Searching for a Groove
Comfortable and fun Andrew Blair's shows promise, but not consistency
Andrew Blair's, the newest addition to the Montford Drive scene, is many things. It is a bar, lounge, banquet room, and a restaurant serving self-described "seasonal American comfort food with a twist." The large function room morphs into a lounge on weekend nights, with DJs until 2 a.m. The Four Brothers Hospitality Group, owners of the spot, also operates the next-door Angry Ale's, and is planning a theater and a hotel. And, while the owners may be experienced bar owners and businessmen, operating a fine-dining restaurant requires a different lens. There are bouts of brilliance, showcasing the chef's talents in some areas, but also odd menu choices and an occasional lack of focus.
The space, formerly an Asian buffet, has gone through quite a transformation. It's beautiful, with a large half-moon bar bisecting the restaurant and the circular, curtain-clad banquet room. Sepia tones abound, with curvy wood accents and a colorful custom mural on a curved wall that's purportedly the visual life story of Andrew Blair, co-owner Andy Hudson's grandfather. And, looming economic Armageddon aside, a weekend night and two weekday evening visits are busy, with a full bar and packed private events on all three occasions, including a $30 five-course beer dinner. The wine list is small, but there are respected and affordable selections like the La Crema pinot and a tasty Nistri sangiovese. On one visit, we take advantage of a special offered at dinner—a tasting of three featured wines with a choice of a full glass to follow, for just $15.
The first sips of a light pinot pair well with the first of our starters, the Smoked Salmon Bruschetta—little rounds of good smoked salmon and creamy havarti atop a crisp garlic crostini. The Steak Roulade is beefy and satisfying, if a bit rare, stuffed with spinach, red peppers, and gorgonzola. The Scallop Trio—although the fresh scallops are cooked perfectly—is a clash of flavors and textures. Blackened/lemon/sour cream, basil/olive oil, and orange/vanilla/honey are just too much for these poor mollusks. Choose one and go with it, as scallops are best treated simply. And the Clam Chowder Pot Pie is a bad idea from the start. It makes me wonder if anyone in the kitchen has even tasted real clam chowder, let alone explored the impropriety of serving it en croute. I would suggest an immediate trip to Boston. Fly right into Logan on US Airways, grab a cup of chowder from Legal Sea Foods in terminal B, jump back on a plane to Charlotte, and eat the chowder. Savor the succulent, fresh clams and creamy, comforting texture. Then immediately remove the Clam Chowder Pot Pie from the menu, as it misses by a mile and a half.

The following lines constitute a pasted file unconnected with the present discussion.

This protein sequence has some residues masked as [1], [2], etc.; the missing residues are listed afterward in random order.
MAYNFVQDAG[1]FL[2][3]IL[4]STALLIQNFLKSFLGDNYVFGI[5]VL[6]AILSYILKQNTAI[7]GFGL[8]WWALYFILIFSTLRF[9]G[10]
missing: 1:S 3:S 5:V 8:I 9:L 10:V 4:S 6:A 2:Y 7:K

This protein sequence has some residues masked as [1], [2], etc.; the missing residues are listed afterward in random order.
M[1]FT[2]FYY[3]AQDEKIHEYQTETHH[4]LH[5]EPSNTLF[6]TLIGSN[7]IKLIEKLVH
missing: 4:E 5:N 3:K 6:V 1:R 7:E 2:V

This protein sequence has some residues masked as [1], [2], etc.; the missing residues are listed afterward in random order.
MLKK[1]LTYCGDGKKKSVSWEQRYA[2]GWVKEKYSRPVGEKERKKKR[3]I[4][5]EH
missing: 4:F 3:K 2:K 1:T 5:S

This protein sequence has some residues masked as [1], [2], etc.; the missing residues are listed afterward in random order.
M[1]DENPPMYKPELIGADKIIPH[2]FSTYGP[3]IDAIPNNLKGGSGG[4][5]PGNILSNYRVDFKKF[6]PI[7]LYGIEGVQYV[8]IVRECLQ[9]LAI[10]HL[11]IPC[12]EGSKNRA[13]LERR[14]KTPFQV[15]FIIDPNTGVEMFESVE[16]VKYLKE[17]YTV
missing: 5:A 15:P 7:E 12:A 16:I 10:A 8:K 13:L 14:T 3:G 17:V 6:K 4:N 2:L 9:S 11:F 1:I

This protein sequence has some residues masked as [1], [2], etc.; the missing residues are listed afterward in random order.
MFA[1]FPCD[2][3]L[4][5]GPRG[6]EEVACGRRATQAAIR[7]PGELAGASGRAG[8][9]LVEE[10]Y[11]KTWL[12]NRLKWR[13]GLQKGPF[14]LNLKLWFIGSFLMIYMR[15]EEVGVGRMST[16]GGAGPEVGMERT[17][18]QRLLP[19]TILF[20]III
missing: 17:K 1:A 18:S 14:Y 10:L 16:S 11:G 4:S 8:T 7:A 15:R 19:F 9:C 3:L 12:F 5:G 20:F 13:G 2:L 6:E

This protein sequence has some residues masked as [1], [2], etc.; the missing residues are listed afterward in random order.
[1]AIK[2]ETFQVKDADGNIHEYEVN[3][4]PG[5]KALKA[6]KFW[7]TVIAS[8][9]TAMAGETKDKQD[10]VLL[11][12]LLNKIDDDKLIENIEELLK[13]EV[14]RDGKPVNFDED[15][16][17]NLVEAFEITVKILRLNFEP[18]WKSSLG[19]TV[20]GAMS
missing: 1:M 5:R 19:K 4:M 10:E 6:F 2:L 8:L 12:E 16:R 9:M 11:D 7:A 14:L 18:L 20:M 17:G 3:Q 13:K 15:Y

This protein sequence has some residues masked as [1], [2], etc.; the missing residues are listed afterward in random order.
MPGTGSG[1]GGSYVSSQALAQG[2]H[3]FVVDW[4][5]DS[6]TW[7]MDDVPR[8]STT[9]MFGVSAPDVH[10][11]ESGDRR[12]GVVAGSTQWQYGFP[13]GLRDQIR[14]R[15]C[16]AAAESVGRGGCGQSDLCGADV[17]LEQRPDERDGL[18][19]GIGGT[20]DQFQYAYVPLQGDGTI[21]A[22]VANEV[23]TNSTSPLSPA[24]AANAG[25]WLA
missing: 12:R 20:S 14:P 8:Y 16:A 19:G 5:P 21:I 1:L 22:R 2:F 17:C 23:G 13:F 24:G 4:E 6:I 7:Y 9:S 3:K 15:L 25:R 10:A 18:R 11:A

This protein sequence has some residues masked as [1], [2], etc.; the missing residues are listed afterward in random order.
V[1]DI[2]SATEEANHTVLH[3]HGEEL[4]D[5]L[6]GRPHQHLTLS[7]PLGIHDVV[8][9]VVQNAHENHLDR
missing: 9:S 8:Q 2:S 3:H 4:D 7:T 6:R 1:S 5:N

As we await entrées, we notice that smokers are inexplicably allowed to parade through the dining room to a covered patio out front, trailing cigarette vapors and letting in drafts each time they open the door. I know it's cold in November, but that's the breaks if you choose to smoke—don't punish the diners. These are the struggles of a place trying to be all things to everyone.
There are four or so seasonal salads on the menu that set up the entrées adequately. A good choice is the Lindsey Salad, with roasted red peppers and tangy chèvre. Among the entrées ($14-$25), the Bone-in Strip Steak is marvelous. It is an impressive cut of beef from a respected purveyor in Atlanta, and Chef William Davis, a Johnson & Wales grad, treats it well here, serving it simply with crisp yet tender potatoes au gratin and Swiss chard. A shellfish special ($24.95) also works (there are several specials offered each night), with perfectly cooked shrimp scallops and lobster atop a well-executed, creamy risotto. These standout dishes show the kitchen's promise, but that's not carried throughout the entire menu. A quail special, for instance, doesn't fly, rendered crisp and dry, with a gummy risotto underneath. And the carnage of two shredded fowls was too much for my plate. I ended up heaping the spent bodies on my bread plate. The Lobster Mac and Cheese also dashes my hopes. Though the flavors work, the presentation is flat and not complementary to the dish. Instead of serving this heaped on a big plate, why not serve the bubbling pasta and lobster en casserole? (Lobster mac and cheese potpie?) Six desserts are available, including a decadent Rocky Road Brownie and a comforting Warm Apple Crisp.
I understand the need to maximize the revenue at a big place like Andrew Blair's, and I'm even respectful of the idea to exist as a restaurant, event destination, and lounge, but there are decisions to be made here on priorities. It's a fun place with a good vibe, friendly people, and good (the enemy of great) food. The burning question remains: which will prevail?
1600 Montford Dr.
$$-$$$. D (Tue-Sat), FSB, P
Jon Luther's restaurant visits are anonymous, and all expenses are paid by the magazine. Read past Luther reviews at www.charlottemagazine.com.